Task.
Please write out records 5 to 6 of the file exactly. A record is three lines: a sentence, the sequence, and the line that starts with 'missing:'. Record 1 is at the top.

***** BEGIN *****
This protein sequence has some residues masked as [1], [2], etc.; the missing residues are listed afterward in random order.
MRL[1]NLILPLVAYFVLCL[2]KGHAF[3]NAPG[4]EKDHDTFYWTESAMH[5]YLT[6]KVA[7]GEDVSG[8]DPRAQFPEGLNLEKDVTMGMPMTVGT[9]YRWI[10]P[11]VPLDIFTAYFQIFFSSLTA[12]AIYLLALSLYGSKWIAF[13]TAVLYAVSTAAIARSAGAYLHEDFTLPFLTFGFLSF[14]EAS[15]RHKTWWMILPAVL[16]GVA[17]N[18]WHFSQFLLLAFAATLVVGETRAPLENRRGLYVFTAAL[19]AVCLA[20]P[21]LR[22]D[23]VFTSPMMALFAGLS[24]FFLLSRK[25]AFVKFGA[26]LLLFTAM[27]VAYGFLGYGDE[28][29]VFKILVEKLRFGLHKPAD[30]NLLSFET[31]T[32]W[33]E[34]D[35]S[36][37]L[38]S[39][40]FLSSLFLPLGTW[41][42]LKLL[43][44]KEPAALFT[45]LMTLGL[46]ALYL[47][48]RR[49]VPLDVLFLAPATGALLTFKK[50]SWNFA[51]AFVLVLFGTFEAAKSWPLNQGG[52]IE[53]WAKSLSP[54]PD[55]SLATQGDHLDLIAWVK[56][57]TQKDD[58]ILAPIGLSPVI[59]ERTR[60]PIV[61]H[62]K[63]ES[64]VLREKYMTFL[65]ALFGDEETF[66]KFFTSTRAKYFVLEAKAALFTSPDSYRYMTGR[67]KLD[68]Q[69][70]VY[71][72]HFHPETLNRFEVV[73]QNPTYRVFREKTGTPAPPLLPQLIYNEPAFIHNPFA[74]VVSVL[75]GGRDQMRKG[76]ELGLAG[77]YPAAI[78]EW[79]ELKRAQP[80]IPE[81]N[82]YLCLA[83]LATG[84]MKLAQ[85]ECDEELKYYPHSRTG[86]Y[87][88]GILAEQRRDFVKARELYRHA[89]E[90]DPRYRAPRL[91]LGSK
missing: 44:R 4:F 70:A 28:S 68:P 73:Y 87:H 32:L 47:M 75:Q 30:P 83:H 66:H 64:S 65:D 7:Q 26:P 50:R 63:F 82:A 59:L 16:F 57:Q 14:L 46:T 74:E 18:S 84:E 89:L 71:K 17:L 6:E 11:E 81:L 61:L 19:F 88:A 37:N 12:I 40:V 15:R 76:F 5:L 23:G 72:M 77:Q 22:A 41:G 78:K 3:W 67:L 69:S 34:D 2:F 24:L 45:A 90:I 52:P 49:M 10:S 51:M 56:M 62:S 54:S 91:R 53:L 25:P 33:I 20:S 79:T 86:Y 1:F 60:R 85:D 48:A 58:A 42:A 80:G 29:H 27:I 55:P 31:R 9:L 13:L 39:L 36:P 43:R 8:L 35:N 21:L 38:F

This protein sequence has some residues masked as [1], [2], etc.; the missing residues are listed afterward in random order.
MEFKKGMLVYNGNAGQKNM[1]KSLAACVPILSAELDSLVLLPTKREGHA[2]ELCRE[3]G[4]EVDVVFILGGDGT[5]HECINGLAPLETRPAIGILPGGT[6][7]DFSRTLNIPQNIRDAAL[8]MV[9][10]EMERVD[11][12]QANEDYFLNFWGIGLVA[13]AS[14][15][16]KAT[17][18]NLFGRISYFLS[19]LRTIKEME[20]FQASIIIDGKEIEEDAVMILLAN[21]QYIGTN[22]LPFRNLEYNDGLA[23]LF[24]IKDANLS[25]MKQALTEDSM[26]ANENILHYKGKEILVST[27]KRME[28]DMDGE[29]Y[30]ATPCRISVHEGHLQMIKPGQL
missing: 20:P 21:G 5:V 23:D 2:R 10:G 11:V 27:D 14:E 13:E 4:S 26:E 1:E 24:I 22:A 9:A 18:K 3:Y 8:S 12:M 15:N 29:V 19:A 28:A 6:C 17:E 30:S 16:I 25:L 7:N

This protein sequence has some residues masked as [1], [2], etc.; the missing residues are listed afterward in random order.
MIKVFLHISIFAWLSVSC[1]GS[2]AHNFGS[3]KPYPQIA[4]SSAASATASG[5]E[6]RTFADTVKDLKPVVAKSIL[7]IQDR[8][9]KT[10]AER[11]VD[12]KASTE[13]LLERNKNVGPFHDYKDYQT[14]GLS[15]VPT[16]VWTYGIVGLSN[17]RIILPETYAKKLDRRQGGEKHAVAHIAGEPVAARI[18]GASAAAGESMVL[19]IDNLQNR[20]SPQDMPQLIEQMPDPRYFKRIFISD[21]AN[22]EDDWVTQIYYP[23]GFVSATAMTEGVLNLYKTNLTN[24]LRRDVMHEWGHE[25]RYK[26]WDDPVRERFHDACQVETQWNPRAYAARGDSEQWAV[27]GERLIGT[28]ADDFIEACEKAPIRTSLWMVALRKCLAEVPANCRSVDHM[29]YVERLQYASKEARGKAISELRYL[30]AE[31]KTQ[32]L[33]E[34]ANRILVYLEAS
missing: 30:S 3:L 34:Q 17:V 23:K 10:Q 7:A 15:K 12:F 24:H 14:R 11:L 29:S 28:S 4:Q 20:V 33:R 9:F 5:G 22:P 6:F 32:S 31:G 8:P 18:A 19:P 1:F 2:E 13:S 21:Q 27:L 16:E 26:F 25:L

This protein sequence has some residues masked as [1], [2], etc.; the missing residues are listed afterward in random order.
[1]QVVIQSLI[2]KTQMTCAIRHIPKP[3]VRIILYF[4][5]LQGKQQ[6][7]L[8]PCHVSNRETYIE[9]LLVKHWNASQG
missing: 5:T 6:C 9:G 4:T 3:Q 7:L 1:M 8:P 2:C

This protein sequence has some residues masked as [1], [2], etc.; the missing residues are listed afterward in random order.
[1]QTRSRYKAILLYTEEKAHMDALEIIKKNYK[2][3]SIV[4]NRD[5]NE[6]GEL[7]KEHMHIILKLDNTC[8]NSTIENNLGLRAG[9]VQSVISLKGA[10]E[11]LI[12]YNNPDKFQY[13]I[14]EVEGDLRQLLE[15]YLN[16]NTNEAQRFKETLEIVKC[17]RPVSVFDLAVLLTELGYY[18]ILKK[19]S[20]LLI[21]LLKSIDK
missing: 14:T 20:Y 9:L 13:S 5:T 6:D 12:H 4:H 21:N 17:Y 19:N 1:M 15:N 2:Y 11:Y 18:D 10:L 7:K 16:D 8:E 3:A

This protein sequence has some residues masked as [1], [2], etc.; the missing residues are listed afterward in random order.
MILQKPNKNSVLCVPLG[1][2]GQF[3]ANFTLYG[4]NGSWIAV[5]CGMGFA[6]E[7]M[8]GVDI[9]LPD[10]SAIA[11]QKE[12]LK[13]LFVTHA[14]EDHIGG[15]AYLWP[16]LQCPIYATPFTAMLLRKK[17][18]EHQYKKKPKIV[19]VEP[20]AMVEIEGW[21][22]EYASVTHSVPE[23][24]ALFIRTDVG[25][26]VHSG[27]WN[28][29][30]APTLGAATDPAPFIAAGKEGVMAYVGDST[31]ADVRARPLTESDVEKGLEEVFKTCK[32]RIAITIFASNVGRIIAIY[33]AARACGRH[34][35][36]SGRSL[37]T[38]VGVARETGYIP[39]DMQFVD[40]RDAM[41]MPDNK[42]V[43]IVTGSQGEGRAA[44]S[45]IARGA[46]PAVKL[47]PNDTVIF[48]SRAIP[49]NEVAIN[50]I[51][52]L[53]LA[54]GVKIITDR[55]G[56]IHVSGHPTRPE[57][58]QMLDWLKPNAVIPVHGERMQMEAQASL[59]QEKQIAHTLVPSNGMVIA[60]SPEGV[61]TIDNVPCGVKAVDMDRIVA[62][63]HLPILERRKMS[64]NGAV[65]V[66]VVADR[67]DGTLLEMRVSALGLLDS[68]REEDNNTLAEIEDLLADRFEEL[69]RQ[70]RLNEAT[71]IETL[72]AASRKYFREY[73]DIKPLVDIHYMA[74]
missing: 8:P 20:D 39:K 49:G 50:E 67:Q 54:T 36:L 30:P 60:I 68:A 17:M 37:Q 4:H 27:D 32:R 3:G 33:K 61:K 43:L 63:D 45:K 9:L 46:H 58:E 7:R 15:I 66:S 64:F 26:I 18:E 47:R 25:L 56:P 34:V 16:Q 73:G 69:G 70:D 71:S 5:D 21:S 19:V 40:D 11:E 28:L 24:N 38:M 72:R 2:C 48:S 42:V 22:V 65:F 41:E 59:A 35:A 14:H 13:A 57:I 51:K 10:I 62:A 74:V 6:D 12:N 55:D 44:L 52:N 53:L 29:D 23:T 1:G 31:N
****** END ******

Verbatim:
This protein sequence has some residues masked as [1], [2], etc.; the missing residues are listed afterward in random order.
[1]QTRSRYKAILLYTEEKAHMDALEIIKKNYK[2][3]SIV[4]NRD[5]NE[6]GEL[7]KEHMHIILKLDNTC[8]NSTIENNLGLRAG[9]VQSVISLKGA[10]E[11]LI[12]YNNPDKFQY[13]I[14]EVEGDLRQLLE[15]YLN[16]NTNEAQRFKETLEIVKC[17]RPVSVFDLAVLLTELGYY[18]ILKK[19]S[20]LLI[21]LLKSIDK
missing: 14:T 20:Y 9:L 13:S 5:T 6:D 12:H 4:H 21:N 17:Y 19:N 1:M 15:N 2:Y 11:Y 18:D 10:L 7:K 16:D 8:E 3:A

This protein sequence has some residues masked as [1], [2], etc.; the missing residues are listed afterward in random order.
MILQKPNKNSVLCVPLG[1][2]GQF[3]ANFTLYG[4]NGSWIAV[5]CGMGFA[6]E[7]M[8]GVDI[9]LPD[10]SAIA[11]QKE[12]LK[13]LFVTHA[14]EDHIGG[15]AYLWP[16]LQCPIYATPFTAMLLRKK[17][18]EHQYKKKPKIV[19]VEP[20]AMVEIEGW[21][22]EYASVTHSVPE[23][24]ALFIRTDVG[25][26]VHSG[27]WN[28][29][30]APTLGAATDPAPFIAAGKEGVMAYVGDST[31]ADVRARPLTESDVEKGLEEVFKTCK[32]RIAITIFASNVGRIIAIY[33]AARACGRH[34][35][36]SGRSL[37]T[38]VGVARETGYIP[39]DMQFVD[40]RDAM[41]MPDNK[42]V[43]IVTGSQGEGRAA[44]S[45]IARGA[46]PAVKL[47]PNDTVIF[48]SRAIP[49]NEVAIN[50]I[51][52]L[53]LA[54]GVKIITDR[55]G[56]IHVSGHPTRPE[57][58]QMLDWLKPNAVIPVHGERMQMEAQASL[59]QEKQIAHTLVPSNGMVIA[60]SPEGV[61]TIDNVPCGVKAVDMDRIVA[62][63]HLPILERRKMS[64]NGAV[65]V[66]VVADR[67]DGTLLEMRVSALGLLDS[68]REEDNNTLAEIEDLLADRFEEL[69]RQ[70]RLNEAT[71]IETL[72]AASRKYFREY[73]DIKPLVDIHYMA[74]
missing: 8:P 20:D 39:K 49:G 50:E 67:Q 54:T 36:L 30:P 60:I 68:A 17:M 37:Q 4:H 27:D 32:R 3:G 33:K 61:K 43:L 63:D 45:K 9:L 46:H 58:E 7:R 15:I 66:S 64:F 26:I 18:E 47:R 25:L 56:P 34:V 16:Q 73:G 69:G 70:D 71:S 5:D 21:S 19:V 40:D 11:E 28:L 24:N 38:M 72:R 2:C 48:S 42:V 22:V 65:F 41:E 59:A 35:A 14:H 13:A 57:I 51:K 10:I 62:A 74:V 6:D 12:N 55:D 44:L 52:N 53:L 29:D 23:T 1:G 31:N